Kei didn’t know why, but for some reason when he looked into Asou’s eyes, he felt like he was standing in front of the dull, black reflection of a camera lens. It made him think that the only thing that could pass through to reach Asou was the truth of whatever was captured.

“I’m sorry.”

“I wasn’t criticizing your answer. If we make my previous example a little cruder, no matter how beautiful the woman, men would probably get sick of sleeping with her if they did it 5 times a week. But I’ll never get sick of going on the air. Every time before a broadcast, I’ll wonder to myself how the show will go that night, and it’ll excite me so much I could shake from it. I don’t recall ever once standing on set feeling like I was going through the motions, and even right now, I can’t wait for tonight’s show to start.”

The two camera lenses sparkled brightly as if they were under the bright studio lights. Kei finally understood what it was about Asou that attracted the public’s attention. It wasn’t his appearance or his voice; it wasn’t his skills as a commentator or a listener; it was this strange love for what he did that seemed to never wear down. And it seemed like Asou was asking Kei: Why are you here?

“…It seems like a distance that’s far too large for me to reach.”

“There’s no need for you to aim to be like me. You have your own way of thinking and doing things. It’s just that your manners can so impeccable that I think it couldn’t hurt to explode like you did on the premiere sometimes.”

“That was just an unexpected tailwind that I had caught in the moment…”

His own way of doing things. Did it really exist? If there was a fixed goal that he could aim for, he could work at achieving it, but it wouldn’t be any different from doing a job that someone assigned to him.

“Shall we go?” Asou took the check and got out of his chair.

When Asou finished settling the check and exited the shop, Kei bowed to him and said, “Thank you very much for lunch.”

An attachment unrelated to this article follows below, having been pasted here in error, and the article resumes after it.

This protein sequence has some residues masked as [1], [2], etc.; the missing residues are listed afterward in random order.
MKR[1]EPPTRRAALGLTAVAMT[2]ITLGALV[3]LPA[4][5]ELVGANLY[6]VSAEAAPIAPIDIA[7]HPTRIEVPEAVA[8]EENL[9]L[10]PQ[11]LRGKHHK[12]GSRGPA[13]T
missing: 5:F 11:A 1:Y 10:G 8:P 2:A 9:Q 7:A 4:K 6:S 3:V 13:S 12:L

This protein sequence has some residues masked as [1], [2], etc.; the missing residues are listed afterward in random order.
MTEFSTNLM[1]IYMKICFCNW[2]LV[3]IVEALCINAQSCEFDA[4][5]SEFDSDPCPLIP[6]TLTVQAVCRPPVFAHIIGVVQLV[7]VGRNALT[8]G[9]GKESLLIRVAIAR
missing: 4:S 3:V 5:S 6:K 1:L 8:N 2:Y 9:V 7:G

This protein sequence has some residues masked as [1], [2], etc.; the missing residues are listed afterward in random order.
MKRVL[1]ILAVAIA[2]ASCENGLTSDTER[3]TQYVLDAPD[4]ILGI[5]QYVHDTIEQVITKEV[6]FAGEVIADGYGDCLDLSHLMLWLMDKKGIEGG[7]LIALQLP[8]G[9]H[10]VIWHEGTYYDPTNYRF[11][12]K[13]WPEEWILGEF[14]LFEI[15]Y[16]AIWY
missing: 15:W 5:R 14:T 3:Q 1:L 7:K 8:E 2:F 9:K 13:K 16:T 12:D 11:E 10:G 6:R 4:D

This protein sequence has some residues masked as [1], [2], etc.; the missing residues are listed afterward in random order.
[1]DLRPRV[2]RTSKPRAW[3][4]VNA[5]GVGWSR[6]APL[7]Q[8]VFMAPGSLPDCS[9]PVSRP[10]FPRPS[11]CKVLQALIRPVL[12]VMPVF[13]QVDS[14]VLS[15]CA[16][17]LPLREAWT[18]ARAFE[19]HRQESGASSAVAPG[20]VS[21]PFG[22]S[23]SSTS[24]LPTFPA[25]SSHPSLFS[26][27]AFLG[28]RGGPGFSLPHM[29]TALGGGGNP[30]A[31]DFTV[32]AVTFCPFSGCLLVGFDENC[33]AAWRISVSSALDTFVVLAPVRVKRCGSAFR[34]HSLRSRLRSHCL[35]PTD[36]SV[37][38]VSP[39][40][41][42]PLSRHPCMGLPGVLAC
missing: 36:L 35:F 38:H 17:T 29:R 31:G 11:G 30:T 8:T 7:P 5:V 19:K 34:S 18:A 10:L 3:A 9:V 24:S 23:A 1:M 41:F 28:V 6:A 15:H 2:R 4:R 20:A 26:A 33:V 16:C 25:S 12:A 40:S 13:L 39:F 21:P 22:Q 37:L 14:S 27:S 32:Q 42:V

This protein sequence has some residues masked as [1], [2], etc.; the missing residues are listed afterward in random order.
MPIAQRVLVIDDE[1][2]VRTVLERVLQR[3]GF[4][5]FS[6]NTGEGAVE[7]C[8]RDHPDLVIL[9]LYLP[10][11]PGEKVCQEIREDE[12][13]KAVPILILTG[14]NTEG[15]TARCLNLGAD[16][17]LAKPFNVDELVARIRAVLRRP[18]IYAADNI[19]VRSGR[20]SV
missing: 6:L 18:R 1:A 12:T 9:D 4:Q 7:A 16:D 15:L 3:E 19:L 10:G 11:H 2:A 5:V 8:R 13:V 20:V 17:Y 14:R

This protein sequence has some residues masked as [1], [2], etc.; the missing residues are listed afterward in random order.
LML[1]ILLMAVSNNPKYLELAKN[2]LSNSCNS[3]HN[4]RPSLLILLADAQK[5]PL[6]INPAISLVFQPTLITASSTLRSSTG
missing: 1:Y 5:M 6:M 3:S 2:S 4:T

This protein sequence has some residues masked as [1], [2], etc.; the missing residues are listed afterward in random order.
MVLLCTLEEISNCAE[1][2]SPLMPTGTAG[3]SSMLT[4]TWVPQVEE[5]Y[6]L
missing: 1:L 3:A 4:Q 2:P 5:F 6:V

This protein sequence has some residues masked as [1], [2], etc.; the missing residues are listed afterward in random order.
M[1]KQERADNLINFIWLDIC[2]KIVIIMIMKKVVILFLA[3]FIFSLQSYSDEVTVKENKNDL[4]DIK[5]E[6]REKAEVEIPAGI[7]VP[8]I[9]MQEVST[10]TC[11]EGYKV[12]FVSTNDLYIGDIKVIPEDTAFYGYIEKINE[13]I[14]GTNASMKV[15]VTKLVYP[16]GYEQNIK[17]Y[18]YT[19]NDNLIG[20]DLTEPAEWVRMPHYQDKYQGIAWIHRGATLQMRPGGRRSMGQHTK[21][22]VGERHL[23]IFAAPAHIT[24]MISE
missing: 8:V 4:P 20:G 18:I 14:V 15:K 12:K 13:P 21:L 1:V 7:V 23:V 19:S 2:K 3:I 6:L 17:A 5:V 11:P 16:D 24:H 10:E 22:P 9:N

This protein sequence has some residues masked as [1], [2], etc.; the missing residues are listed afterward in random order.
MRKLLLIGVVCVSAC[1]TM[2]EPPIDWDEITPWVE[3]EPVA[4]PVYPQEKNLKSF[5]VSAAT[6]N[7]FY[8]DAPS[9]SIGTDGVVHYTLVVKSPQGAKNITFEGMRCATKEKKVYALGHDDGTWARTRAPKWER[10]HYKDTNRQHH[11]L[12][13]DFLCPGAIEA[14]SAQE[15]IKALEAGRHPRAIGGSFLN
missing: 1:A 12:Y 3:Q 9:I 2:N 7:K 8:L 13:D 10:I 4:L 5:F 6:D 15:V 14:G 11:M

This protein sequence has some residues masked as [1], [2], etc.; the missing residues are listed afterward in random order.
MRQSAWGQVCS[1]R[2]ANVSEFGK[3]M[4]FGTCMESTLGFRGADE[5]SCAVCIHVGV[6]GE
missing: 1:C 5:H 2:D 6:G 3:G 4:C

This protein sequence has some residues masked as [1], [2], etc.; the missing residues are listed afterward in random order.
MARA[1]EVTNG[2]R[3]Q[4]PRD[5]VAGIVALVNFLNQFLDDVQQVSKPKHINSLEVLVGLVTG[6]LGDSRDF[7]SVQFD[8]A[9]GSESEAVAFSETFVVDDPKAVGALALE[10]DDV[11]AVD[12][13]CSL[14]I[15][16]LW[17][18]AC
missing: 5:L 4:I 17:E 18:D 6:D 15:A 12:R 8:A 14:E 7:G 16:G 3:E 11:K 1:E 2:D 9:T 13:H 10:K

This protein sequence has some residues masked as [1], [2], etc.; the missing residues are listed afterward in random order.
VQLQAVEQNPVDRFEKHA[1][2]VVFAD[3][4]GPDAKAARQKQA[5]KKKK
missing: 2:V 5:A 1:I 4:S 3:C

“If you ever need someone to talk to, you can ask me anytime.”

“Thank you very much.”

“—Though I say that, I can pretty much guess you’ll never come and ask. I wanted to act like a bit of a mentor, I suppose.” Asou turned his back to Kei as he easily dismissed his offer. “You’re not the type to easily open up to others.”

“Oh, but that’s…”

“Almost a sure bet, right? I don’t know if it’s your pride, if you’re just stubborn, or if you’re just too scared to speak up, but at the very least, you don’t ever ask people for their help. Well, it’s not like I’m the type of person with the patience to listen to other people’s problems, so I’m glad that you’ve been easy to work with. With you and Tatsuki both, we’ve had some nice, young talent.”

Did you ever come to ask me for help? Kei thought to himself. That time when you suddenly collapsed and everything was thrown at me.

Kei had asked Ushio to help him, and he did. Ushio had said that Kei did everything by himself, but it wasn’t true.

However, his worries wouldn’t disappear with the end of the broadcast like it did on the night of the premiere. He shouldn’t worry about the show’s ratings; he shouldn’t worry about his rival, but Kei had wound himself inside his thoughts until he was trapped and could no longer move. No matter what anyone said to him, he couldn’t escape that piercing stare that haunted him.

—–Translated by daydrop. Please read on the original site at

Translation Notes

  1. Tama was an actual calico cat, and she was station master at Kishi Station in Wakayama Prefecture.
  2. Air K is the nickname for the Japanese pro tennis player Nishikori Kei. Tatsuki is probably referring to his overhead smash.
  3. Standard tatami mat size is 910 mm x 1820 mm (Approx. 3 ft x 6 ft).
Please leave a comment if you enjoyed the story!❤

One thought on “Yes, No, or Maybe Half? – Vol. 2 Ch. 16”

  1. Let me know if you spot any errors, thanks!

    There’s a hint in this chapter about Tatsuki that gets explored in the spinoff. I like him a lot post-Volume 1, and I love him so much in the spinoff! He is so fearless with his questions!

    Ahahaha, Kei’s sassiness is 100000% his mother’s.

    Poor Kei. Please don’t keep everything bottled by yourself. ;_;